When it comes to security risks for networks, hardly anyone will think of a printer as an existential threat to an organization.
However, multiple cases proving that printers, and other IOT devices can act as Trojan horses have surfaced over the last couple of years.
There are probably multiple reasons why this is happening, and most of all and the most prominent one being that the complexity of such devices increases significantly.
I am not going to bore you to death about all of the different thread factors resulting from printers, and other devices. However, it is important to understand that the threat directors are not only the network connectivity by itself; this merely acts as a necessary evil.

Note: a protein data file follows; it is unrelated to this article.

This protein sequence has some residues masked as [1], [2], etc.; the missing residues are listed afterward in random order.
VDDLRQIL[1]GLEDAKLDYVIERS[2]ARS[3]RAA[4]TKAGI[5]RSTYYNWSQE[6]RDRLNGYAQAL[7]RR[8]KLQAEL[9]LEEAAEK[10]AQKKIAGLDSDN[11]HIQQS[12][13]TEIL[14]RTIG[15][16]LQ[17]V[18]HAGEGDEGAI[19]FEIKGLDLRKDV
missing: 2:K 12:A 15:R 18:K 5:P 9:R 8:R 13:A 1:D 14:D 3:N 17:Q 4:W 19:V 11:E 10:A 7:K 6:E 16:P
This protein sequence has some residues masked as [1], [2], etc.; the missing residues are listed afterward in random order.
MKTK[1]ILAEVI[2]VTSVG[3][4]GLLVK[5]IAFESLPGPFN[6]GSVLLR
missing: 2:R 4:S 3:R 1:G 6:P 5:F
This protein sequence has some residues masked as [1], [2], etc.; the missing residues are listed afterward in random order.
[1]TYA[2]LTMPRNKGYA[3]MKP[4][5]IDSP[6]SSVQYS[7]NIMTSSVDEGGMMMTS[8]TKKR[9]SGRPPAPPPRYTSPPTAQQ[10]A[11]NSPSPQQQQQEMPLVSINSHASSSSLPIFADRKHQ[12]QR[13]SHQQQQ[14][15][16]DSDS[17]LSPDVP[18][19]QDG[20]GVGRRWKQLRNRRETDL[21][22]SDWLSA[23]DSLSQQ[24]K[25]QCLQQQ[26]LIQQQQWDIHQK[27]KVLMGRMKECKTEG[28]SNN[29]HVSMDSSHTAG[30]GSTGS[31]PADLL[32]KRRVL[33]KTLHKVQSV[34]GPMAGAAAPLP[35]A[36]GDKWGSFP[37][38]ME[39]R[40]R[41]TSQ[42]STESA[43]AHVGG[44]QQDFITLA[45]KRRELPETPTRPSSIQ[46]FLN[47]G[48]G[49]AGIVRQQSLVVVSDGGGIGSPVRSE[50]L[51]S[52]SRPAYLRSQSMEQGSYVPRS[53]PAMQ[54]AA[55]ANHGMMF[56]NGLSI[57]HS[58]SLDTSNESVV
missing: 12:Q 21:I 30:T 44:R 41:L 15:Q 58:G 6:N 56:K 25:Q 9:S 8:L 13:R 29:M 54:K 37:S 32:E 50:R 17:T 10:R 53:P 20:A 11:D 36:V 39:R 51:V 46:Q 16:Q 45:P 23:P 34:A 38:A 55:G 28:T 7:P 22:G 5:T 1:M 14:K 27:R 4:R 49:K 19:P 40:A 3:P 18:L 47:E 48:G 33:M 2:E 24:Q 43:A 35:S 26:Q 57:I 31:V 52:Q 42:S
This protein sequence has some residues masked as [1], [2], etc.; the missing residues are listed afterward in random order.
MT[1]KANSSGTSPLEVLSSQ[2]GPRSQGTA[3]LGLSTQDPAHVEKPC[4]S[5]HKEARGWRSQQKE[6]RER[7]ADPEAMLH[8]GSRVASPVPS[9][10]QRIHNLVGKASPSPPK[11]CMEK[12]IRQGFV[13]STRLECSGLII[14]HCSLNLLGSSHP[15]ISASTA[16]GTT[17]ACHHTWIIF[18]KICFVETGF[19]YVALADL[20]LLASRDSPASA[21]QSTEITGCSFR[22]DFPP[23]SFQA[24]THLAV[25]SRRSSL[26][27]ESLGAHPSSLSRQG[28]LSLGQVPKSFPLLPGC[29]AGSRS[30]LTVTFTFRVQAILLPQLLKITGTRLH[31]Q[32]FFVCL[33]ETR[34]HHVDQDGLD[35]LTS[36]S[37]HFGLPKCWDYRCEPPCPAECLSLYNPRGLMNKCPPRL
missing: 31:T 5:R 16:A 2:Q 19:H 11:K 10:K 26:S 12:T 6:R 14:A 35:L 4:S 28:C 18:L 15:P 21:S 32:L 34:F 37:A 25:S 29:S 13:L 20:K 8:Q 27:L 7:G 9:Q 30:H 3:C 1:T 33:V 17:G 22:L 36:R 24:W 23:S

One of the most interesting infiltrations I witnessed was through the fax modem of a printer, which acted as a way to upgrade/hack of the printer firmware, which in turn made it possible for attackers to update, and modify the device in such a way that they could access the network the printer was connected to remotely.
Hey similar hack was demonstrated with IP telephones; those fancy ones we all know from the TV show 24 with the infamous Jack Bauer ringtone.
In this case it was proven that the phone could be used as a remote listening device, without the user of the telephone being aware that they were eavesdropped upon.
So, why in hell is your printer still connected to your conventional, corporate network Potentially granting it access to sensitive data, and critical infrastructure of your organization?
Going into detail about the possibilities of isolating printers in different network segments, thereby making it significantly harder for attackers to exploit sensitive data, would probably kill this article